14. Tapping Alternatives: The Benefits of Managing Urban Water Demands.

    Science.gov (United States)

    Dziegielewski, Benedykt; Baumann, Duane D.

    1992-01-01

    Presents the California plan for water demand management. Water conservation techniques are used to balance demand with supply. Discusses the implementation process: (1) water-use and service area analysis; (2) water-use forecasts; (3) benefit-cost analysis; (4) and development of a long-term water management plan. (17 references) (MCO)

  15. 沼泽湿地生态储水量及生态需水量计算方法%Method for calculating ecological water storage and ecological water requirement of marsh

    Institute of Scientific and Technical Information of China (English)

    李丽娟; 李九一; 粱丽乔; 柳玉梅

    2009-01-01

    As one of the most typical wetlands, marsh plays an important role in hydrological and economic aspects, especially in keeping biological diversity. In this study, the definition and connotation of the ecological water storage of marsh is discussed for the first time, and its distinction and relationship with ecological water requirement are also analyzed. Furthermore, the gist and method of calculating ecological water storage and ecological water requirement have been provided, and Momoge wetland has been given as an example of calculation of the two variables. Ecological water use of marsh can be ascertained according to ecological water storage and ecological water requirement. For reasonably spatial and temporal varia-tion of water storage and rational water resources planning, the suitable quantity of water supply to marsh can be calculated according to the hydrological conditions, ecological de-mand and actual water resources.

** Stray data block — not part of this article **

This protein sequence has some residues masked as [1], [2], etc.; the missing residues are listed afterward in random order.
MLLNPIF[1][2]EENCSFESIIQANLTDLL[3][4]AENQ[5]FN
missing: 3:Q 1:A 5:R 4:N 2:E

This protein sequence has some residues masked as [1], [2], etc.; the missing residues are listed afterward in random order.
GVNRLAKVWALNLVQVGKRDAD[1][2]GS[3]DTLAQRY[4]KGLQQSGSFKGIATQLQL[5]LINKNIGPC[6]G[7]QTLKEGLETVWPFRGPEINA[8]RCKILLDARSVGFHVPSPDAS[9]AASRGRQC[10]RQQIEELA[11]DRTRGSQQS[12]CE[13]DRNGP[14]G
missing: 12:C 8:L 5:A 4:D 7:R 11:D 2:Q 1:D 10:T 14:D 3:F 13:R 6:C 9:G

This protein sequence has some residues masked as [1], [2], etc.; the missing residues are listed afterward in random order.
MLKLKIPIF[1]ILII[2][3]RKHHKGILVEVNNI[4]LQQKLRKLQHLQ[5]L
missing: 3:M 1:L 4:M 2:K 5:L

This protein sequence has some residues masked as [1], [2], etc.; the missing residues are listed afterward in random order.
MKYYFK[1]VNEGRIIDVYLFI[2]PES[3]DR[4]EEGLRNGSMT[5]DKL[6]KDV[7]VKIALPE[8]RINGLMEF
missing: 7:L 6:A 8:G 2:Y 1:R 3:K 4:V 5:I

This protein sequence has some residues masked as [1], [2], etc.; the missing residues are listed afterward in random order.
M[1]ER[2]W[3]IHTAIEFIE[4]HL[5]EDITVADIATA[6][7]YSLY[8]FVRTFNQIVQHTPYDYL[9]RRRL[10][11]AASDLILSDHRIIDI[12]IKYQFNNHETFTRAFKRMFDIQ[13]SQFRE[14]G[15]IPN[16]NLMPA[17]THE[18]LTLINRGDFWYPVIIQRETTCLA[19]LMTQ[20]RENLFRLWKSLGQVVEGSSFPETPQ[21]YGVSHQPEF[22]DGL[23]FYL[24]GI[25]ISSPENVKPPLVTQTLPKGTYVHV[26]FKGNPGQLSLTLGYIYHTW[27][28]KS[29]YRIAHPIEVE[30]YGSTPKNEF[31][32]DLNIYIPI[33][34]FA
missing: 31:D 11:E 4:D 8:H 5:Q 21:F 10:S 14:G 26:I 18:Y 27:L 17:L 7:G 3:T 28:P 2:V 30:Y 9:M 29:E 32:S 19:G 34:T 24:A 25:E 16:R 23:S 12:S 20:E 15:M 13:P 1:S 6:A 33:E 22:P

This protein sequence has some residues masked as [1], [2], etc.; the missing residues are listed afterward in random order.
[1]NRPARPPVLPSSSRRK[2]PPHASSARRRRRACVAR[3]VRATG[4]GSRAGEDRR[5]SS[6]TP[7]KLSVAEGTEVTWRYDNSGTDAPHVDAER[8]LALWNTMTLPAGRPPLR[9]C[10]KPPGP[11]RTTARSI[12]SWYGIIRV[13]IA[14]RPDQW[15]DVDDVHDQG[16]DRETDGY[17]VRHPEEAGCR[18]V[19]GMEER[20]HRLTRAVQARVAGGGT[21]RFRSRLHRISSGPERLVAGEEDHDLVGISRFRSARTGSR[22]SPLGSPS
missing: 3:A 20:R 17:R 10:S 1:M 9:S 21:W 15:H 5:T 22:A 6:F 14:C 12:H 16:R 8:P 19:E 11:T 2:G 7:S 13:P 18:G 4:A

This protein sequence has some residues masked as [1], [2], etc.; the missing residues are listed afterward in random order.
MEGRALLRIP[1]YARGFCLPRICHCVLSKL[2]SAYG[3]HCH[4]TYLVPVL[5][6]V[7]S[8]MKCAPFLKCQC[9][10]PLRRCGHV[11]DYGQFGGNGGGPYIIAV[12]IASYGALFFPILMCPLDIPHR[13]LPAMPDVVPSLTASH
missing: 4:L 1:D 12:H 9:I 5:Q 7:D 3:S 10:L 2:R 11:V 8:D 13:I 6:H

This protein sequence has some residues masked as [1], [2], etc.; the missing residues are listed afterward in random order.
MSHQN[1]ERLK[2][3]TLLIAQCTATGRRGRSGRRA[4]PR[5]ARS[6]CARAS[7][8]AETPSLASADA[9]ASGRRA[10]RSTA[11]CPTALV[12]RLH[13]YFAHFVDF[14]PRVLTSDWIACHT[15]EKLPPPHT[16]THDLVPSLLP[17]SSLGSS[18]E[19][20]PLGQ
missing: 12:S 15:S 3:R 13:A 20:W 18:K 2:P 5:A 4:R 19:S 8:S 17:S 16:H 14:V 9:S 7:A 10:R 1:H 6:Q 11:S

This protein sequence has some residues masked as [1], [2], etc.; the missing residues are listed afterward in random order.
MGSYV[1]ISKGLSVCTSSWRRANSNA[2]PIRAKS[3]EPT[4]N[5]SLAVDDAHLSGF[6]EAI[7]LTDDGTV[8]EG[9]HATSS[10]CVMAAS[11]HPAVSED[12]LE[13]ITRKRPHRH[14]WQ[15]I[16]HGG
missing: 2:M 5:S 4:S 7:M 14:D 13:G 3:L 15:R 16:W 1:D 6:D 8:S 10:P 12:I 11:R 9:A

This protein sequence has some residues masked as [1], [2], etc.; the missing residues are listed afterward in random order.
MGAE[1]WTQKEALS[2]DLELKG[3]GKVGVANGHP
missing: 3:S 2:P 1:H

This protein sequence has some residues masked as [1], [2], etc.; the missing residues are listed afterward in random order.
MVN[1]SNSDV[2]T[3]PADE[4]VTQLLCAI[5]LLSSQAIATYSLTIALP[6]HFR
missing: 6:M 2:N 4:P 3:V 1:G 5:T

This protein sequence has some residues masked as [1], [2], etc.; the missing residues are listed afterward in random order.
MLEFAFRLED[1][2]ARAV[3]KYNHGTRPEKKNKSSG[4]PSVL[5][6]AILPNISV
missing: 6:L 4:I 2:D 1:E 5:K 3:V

16. Ecological anachronisms in the recruitment of temperate light-demanding tree species in wooded pastures

    NARCIS (Netherlands)

    Bakker, ES; Olff, H; Vandenberghe, C; De Maeyer, K; Smit, R; Gleichman, JM; Vera, FWM

    1. Light-demanding trees and thorny shrubs in temperate plant communities may reflect adaptations to now-extinct large grazers, such as aurochs and tarpans, rendering these adaptations ecological anachronisms. 2. We explored the ecological functions of plant traits of Quercus robur and Prunus

  17. The development of water quality methods within ecological ...

    African Journals Online (AJOL)

    The development of water quality methods within ecological Reserve ... Water Act (NWA, No 36 of 1998), the ecological Reserve is defined as the quality and quantity ... provide ecologically important flow-related habitat, or geomorphological ...

  18. [Measuring water ecological carrying capacity with the ecosystem-service-based ecological footprint (ESEF) method: Theory, models and application].

    Science.gov (United States)

    Jiao, Wen-jun; Min, Qing-wen; Li, Wen-hua; Fuller, Anthony M

    2015-04-01